Introduction The COVID pandemic proves that a sustainable of healthcare system is dependent both on resources and a consensus about which values should guide the decision makers to appropriately set priorities for resource allocation. There is not clear how exactly the decision makers choose the priorities for spending, but there were differences between and within countries. For example, in Sweden, where healthcare system has a pronounced public character and a declared emphasis on equity and solidarity, there was a high variation between and within regions with respect to how resources were used for treatment, prevention, and vaccination. This article is an explorative analysis of the respondents’ wellbeing and their preferences regarding priority-setting in healthcare in Sweden during December 2021, when the extremely high infection risk of the Omicron sparked significant concern among global experts and politicians.
Methods Our web-survey was answered by1000 respondents from the web panel Userneeds. The sample is representative with respect age, gender, and geographical region for the adult population of Sweden. The respondents are invited to imagine that they are decision-makers in the health care system and decide for six hypothetical choice situations, where the resources are allocated to save the life of patients at risk of dying due to suicide, pancreatic cancer, breast cancer and acute heart attack. In addition to the choices, the survey also includes questions about the individual’s demographic and socio-economic characteristics, their well-being, their risk for and experience (their own and/or someone near them) with suicide, pancreatic cancer, breast cancer and acute heart attack.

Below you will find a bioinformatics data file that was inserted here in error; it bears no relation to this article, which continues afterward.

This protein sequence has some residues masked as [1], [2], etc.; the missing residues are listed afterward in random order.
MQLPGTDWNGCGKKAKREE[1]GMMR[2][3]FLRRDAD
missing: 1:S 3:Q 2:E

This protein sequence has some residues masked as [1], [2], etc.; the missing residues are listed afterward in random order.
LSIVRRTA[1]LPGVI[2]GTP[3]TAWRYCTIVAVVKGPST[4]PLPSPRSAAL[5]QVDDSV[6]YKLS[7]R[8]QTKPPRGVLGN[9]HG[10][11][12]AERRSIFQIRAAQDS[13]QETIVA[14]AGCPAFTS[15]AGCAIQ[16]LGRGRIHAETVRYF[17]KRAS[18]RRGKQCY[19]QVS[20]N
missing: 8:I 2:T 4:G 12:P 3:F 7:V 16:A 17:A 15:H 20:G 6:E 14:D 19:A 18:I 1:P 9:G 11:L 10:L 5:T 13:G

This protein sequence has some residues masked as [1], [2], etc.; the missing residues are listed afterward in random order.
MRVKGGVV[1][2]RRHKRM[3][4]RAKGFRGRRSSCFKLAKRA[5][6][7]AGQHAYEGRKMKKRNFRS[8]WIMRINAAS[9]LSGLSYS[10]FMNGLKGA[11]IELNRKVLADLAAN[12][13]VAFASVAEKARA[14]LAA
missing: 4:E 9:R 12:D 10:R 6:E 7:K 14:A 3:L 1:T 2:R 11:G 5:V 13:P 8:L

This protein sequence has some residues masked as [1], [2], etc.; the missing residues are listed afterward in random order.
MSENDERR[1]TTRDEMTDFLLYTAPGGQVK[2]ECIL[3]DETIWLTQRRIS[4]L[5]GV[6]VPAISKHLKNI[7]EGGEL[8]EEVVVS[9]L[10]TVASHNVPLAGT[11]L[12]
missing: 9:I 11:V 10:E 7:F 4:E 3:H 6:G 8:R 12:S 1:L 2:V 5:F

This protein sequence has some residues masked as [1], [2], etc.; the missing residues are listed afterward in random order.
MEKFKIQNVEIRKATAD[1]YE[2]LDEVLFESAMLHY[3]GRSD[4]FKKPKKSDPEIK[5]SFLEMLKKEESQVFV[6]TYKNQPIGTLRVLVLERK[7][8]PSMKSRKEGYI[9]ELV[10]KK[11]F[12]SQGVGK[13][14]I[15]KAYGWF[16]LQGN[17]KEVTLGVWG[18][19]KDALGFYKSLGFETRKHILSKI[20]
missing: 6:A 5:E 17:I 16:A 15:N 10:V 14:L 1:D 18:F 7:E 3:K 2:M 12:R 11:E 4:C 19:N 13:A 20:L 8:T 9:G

Results Our preliminary results show that regardless of their age, people with a high value of life-satisfaction and with no experience related to suicide, pancreatic cancer, breast cancer and acute heart attack tend to allocate resources for relatively young patients suffering do to suicide and breast cancer.
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